The workers’ compensation system in Florida is designed to help employees who are injured in the job. In the aftermath of an on-the-job injury, workers are facing the possibility of massive medical bills and lost income, but workers’ compensation can provide relief. The Florida workers’ compensation system is a “no-fault,” meaning that it does not matter whether you or your employer caused the injury. As long as the injury happened in the course of work-related duties, you are typically eligible for benefits. However, the process of filing a workers’ compensation claim can be a bit confusing.
How the workers’ compensation claim process works in Florida
1.Report the injury to your employer
You must report all work injuries to your employer within 30 days after you know you were injured. Failing to do so could result in your claim being barred. Ideally, you should report an on-the-job injury right after it happens.2
2. Attempt to resolve the dispute before filing a petition
After you report your injury to your employer, you should receive a copy of the “First Report of Injury or Illness” that your employer filed with the insurance carrier as well as a brochure explaining your rights through workers’ compensation. At this point, you should start receiving benefits every two weeks within 21 days after the injury was reported.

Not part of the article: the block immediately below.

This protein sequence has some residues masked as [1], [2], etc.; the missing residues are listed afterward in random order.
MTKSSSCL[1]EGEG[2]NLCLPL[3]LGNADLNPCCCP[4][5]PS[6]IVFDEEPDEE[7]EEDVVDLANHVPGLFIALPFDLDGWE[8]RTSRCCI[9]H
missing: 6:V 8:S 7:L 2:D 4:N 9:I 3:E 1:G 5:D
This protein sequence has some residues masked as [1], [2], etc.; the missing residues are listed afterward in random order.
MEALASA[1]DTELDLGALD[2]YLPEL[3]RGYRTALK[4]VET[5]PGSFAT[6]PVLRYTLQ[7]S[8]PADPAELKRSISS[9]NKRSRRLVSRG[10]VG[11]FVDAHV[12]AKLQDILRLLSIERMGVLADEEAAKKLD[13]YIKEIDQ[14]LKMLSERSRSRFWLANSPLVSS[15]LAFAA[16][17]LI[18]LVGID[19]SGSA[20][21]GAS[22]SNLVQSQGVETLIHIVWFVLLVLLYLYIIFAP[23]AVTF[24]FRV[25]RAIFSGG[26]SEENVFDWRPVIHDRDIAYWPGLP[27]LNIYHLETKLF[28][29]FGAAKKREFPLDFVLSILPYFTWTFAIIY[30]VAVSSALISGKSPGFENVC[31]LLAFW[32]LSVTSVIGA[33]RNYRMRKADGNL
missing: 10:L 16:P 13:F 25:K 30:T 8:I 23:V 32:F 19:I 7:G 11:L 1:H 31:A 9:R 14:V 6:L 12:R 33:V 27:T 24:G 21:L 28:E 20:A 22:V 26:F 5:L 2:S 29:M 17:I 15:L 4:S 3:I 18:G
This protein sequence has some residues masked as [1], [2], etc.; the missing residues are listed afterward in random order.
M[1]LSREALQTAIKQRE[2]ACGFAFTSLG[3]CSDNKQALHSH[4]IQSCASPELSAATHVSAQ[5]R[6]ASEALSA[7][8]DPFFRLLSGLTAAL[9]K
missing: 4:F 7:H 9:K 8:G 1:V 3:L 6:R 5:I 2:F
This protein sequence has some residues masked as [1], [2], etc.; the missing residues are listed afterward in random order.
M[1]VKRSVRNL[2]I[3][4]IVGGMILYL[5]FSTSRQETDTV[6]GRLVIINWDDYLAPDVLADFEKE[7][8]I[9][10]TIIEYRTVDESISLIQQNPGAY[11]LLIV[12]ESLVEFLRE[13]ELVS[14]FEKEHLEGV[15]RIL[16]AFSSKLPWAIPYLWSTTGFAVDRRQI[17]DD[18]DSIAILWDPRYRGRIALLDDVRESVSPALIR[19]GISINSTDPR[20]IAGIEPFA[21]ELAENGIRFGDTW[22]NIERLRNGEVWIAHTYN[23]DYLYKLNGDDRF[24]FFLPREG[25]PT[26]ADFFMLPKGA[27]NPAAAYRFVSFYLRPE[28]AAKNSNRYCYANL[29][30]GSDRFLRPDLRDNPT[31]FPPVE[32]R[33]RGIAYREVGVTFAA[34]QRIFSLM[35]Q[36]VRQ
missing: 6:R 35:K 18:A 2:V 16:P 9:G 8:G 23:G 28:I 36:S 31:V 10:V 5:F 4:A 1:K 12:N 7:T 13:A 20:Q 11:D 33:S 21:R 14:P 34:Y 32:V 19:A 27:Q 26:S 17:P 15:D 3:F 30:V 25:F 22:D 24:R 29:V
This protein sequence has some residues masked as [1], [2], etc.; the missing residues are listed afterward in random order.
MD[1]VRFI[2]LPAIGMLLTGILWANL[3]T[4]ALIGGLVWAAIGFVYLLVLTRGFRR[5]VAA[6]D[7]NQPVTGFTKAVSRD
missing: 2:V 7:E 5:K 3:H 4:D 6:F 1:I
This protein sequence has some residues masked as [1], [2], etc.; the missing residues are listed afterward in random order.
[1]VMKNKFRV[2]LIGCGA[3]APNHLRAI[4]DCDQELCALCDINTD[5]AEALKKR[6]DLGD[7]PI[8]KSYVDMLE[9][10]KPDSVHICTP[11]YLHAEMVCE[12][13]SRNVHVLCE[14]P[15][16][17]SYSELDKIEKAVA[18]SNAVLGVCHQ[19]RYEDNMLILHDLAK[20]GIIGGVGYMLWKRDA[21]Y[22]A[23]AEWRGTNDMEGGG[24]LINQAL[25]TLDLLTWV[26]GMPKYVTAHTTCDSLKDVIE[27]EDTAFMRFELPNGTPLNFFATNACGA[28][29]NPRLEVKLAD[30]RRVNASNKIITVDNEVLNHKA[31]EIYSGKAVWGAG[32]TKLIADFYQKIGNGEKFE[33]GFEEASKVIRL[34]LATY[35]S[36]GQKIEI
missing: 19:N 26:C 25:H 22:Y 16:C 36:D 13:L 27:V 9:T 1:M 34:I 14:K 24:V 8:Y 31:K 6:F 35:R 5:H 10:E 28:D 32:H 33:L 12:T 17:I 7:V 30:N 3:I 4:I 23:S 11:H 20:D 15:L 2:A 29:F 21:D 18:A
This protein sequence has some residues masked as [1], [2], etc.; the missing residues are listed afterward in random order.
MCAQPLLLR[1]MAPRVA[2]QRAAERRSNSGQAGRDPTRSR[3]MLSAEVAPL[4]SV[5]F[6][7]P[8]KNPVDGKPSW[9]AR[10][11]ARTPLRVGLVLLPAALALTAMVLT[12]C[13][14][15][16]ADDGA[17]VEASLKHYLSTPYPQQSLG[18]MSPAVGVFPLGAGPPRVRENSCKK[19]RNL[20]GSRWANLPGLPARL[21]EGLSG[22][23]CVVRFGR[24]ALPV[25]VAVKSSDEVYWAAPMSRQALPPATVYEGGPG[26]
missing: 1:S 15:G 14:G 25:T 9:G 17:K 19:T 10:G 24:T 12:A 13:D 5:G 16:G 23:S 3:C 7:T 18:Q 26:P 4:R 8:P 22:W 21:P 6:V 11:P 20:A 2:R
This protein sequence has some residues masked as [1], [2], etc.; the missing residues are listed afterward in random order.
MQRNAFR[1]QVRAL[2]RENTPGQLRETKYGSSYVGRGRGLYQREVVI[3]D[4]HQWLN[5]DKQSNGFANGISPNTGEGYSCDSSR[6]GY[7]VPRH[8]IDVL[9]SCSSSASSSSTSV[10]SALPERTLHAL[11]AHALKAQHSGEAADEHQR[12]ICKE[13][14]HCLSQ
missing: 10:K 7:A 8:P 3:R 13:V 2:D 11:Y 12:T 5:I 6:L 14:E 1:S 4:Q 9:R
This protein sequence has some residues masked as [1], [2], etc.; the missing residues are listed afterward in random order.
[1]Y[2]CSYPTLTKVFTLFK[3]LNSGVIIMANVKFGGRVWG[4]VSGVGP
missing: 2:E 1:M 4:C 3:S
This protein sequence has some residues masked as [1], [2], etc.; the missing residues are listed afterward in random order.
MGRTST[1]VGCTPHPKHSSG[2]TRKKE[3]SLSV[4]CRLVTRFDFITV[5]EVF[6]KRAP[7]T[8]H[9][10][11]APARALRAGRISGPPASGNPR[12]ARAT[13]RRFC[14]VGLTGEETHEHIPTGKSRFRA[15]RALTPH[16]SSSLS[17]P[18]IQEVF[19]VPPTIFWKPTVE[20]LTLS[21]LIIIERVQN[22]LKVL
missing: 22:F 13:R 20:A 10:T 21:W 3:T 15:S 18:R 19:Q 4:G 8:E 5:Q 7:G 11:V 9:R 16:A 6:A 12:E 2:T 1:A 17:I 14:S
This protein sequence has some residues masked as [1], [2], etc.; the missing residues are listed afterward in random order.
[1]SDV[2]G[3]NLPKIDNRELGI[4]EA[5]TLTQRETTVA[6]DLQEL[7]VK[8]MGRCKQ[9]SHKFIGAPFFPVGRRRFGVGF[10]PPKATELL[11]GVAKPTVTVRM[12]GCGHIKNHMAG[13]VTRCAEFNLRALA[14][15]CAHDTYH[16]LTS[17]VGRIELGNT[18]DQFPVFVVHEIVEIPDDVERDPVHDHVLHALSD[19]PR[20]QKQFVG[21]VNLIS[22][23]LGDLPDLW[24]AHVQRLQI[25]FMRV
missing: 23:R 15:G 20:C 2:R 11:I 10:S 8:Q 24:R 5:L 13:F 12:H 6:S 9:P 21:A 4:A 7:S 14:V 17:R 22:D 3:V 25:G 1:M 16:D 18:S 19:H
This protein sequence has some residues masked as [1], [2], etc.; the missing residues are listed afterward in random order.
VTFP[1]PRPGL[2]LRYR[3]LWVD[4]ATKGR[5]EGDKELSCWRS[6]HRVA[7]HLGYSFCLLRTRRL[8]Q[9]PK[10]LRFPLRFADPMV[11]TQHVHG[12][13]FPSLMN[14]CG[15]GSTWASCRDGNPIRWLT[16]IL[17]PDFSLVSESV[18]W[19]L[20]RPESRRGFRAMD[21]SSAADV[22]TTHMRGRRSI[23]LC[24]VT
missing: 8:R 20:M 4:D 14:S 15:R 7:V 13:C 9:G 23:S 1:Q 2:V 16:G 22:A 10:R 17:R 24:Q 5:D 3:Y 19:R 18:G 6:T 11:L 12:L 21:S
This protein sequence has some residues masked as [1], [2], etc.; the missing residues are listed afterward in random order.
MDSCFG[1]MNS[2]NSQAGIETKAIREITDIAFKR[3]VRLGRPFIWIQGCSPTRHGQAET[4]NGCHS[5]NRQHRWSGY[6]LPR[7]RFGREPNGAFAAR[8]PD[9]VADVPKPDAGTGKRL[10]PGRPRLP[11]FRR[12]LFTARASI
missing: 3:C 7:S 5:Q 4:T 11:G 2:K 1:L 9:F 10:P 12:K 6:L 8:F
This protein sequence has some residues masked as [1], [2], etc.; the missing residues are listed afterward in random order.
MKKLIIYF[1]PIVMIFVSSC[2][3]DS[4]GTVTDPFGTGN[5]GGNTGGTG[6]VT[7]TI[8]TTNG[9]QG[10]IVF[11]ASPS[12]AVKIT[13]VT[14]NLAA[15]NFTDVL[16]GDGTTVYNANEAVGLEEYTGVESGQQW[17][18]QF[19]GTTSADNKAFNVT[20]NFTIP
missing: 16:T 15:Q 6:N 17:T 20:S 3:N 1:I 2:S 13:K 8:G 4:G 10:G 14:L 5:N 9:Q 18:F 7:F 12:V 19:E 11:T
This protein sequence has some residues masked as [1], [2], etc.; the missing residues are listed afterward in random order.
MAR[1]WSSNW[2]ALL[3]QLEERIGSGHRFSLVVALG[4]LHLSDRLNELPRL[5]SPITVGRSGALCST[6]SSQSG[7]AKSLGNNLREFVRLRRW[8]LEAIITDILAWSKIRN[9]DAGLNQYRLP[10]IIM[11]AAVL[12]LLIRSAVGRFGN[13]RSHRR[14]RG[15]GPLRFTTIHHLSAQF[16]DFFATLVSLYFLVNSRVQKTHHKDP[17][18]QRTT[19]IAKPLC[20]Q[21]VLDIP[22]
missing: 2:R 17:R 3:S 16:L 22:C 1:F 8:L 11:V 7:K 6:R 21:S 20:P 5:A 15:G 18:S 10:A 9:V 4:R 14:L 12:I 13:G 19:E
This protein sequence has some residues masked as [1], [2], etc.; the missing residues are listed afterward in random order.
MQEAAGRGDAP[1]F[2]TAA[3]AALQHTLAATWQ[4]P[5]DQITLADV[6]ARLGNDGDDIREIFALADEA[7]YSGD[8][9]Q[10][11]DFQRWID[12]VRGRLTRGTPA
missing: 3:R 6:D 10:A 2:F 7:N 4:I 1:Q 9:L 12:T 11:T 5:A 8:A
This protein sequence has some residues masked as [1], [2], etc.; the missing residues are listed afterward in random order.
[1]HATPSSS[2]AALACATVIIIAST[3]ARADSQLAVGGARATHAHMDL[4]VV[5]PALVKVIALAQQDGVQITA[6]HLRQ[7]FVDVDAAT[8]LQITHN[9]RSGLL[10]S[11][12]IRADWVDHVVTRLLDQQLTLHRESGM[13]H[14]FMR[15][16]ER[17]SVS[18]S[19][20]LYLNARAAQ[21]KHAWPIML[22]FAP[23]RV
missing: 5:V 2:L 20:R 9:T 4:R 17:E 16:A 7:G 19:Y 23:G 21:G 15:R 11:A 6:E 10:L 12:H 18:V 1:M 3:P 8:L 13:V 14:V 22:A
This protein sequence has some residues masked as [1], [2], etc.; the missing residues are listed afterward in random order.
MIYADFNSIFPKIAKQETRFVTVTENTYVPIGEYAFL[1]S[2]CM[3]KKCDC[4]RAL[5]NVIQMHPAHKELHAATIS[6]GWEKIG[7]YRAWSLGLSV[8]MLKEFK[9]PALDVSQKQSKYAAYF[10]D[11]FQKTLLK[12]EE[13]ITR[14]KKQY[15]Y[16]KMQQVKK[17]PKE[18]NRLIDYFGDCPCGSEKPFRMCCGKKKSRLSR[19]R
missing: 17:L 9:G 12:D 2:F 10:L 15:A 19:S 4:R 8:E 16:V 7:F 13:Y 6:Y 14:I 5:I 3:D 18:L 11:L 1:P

However, if you have not received any checks or correspondence, or if there is a dispute over your workers’ compensation benefits, you should speak to your employer or insurance carrier. Florida law requires an injured worker to make a “good faith effort” to resolve any initial disputes.
3. Speak to a qualified attorney for assistance
If your good faith efforts to resolve the dispute are not successful, you will need to file a petition. You should contact a workers’ compensation attorney immediately. While an attorney is not required for this process, it could help you through this process and ensure you get the compensation you are entitled to.
4. Carefully full out the petition
You need to ensure the petition form is filled out completely. This includes providing information such as:
- Contact information for you, your employer, and the workers’ compensation carrier.
- A summary of your job responsibilities.
- Detailed descriptions of the accident and of the injuries you suffered.
- List of all medical costs, lost income, and other benefits you are claiming should be owed to you for your injury.
- Claim for interest and other penalties on unpaid benefits
- Claim for attorney fees and costs
5 . File and serve the petition
Your petition will be filed with the Office of the Judges of Compensation Claims (OJCC) Clerk’s Office. If you are working with an attorney, they will do this for you.
6. Be ready for mediation and a hearing
Within 130 days after filing your petition, mediation will likely be held for your case. This is an informal process that aims to reach an agreement about the benefits between you and your employer and the insurance carrier.
If no settlement is reached, the case will move to a pre-trial hearing and then to a final hearing before a judge.
7. File an appeal
A decision will be issued within 30 days of the final hearing. If you disagree with the decision, you or your attorney can file an appeal with the First District Court of Appeal. This must be done within 30 days of the decision.